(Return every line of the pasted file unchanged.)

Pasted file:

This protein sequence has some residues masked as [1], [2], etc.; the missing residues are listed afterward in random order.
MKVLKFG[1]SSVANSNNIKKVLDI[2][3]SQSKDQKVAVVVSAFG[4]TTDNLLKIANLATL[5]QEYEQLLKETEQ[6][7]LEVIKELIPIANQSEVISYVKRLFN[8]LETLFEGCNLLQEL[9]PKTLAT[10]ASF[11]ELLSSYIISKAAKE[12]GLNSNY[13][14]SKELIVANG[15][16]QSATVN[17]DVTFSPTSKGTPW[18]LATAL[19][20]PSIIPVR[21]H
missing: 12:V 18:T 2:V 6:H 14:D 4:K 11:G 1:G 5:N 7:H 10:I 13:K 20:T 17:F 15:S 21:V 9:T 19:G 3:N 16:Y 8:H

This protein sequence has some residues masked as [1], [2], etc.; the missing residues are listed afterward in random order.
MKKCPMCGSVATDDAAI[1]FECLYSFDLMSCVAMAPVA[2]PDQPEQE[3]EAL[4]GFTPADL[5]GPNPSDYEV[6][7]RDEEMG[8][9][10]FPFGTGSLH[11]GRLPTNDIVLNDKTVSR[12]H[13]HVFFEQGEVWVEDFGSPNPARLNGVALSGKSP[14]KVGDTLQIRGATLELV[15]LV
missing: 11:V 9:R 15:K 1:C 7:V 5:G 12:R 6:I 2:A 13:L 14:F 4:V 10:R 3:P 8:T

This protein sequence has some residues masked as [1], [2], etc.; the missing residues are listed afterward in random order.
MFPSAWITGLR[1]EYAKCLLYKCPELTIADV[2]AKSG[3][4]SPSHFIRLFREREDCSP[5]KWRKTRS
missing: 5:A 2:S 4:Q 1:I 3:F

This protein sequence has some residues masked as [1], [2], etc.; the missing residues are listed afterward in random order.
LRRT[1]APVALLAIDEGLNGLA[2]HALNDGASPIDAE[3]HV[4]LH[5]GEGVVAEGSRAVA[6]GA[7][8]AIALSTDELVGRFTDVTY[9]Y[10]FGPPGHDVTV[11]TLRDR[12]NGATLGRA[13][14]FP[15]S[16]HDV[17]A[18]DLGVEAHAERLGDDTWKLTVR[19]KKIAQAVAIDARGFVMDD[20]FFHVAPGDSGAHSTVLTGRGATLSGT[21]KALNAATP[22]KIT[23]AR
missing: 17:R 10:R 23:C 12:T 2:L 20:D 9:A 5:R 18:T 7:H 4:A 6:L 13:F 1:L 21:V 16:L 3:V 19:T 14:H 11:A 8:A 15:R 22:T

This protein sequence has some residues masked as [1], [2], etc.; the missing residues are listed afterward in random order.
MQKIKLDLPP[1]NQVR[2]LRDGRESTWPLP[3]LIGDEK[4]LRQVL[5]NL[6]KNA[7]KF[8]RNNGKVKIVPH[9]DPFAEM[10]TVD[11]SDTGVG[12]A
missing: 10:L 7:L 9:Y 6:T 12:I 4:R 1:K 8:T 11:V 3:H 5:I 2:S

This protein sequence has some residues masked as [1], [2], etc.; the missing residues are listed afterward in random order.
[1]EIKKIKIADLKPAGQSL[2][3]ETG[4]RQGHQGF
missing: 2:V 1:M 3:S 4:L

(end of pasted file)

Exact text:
This protein sequence has some residues masked as [1], [2], etc.; the missing residues are listed afterward in random order.
MKVLKFG[1]SSVANSNNIKKVLDI[2][3]SQSKDQKVAVVVSAFG[4]TTDNLLKIANLATL[5]QEYEQLLKETEQ[6][7]LEVIKELIPIANQSEVISYVKRLFN[8]LETLFEGCNLLQEL[9]PKTLAT[10]ASF[11]ELLSSYIISKAAKE[12]GLNSNY[13][14]SKELIVANG[15][16]QSATVN[17]DVTFSPTSKGTPW[18]LATAL[19][20]PSIIPVR[21]H
missing: 12:V 18:T 2:V 6:H 14:D 4:K 11:G 1:G 5:N 7:H 10:I 13:K 20:T 17:F 15:S 21:V 9:T 19:G 3:N 16:Y 8:H

This protein sequence has some residues masked as [1], [2], etc.; the missing residues are listed afterward in random order.
MKKCPMCGSVATDDAAI[1]FECLYSFDLMSCVAMAPVA[2]PDQPEQE[3]EAL[4]GFTPADL[5]GPNPSDYEV[6][7]RDEEMG[8][9][10]FPFGTGSLH[11]GRLPTNDIVLNDKTVSR[12]H[13]HVFFEQGEVWVEDFGSPNPARLNGVALSGKSP[14]KVGDTLQIRGATLELV[15]LV
missing: 11:V 9:R 15:K 1:C 7:V 5:G 12:R 6:I 2:A 13:L 14:F 4:V 10:R 3:P 8:T

This protein sequence has some residues masked as [1], [2], etc.; the missing residues are listed afterward in random order.
MFPSAWITGLR[1]EYAKCLLYKCPELTIADV[2]AKSG[3][4]SPSHFIRLFREREDCSP[5]KWRKTRS
missing: 5:A 2:S 4:Q 1:I 3:F

This protein sequence has some residues masked as [1], [2], etc.; the missing residues are listed afterward in random order.
LRRT[1]APVALLAIDEGLNGLA[2]HALNDGASPIDAE[3]HV[4]LH[5]GEGVVAEGSRAVA[6]GA[7][8]AIALSTDELVGRFTDVTY[9]Y[10]FGPPGHDVTV[11]TLRDR[12]NGATLGRA[13][14]FP[15]S[16]HDV[17]A[18]DLGVEAHAERLGDDTWKLTVR[19]KKIAQAVAIDARGFVMDD[20]FFHVAPGDSGAHSTVLTGRGATLSGT[21]KALNAATP[22]KIT[23]AR
missing: 17:R 10:R 23:C 12:T 2:L 20:D 9:A 5:R 18:T 7:H 4:A 6:L 13:F 1:L 21:V 16:L 3:V 19:T 14:H 11:A 8:A 15:R 22:T

This protein sequence has some residues masked as [1], [2], etc.; the missing residues are listed afterward in random order.
MQKIKLDLPP[1]NQVR[2]LRDGRESTWPLP[3]LIGDEK[4]LRQVL[5]NL[6]KNA[7]KF[8]RNNGKVKIVPH[9]DPFAEM[10]TVD[11]SDTGVG[12]A
missing: 10:L 7:L 9:Y 6:T 12:I 4:R 1:K 8:T 11:V 3:H 5:I 2:S

This protein sequence has some residues masked as [1], [2], etc.; the missing residues are listed afterward in random order.
[1]EIKKIKIADLKPAGQSL[2][3]ETG[4]RQGHQGF
missing: 2:V 1:M 3:S 4:L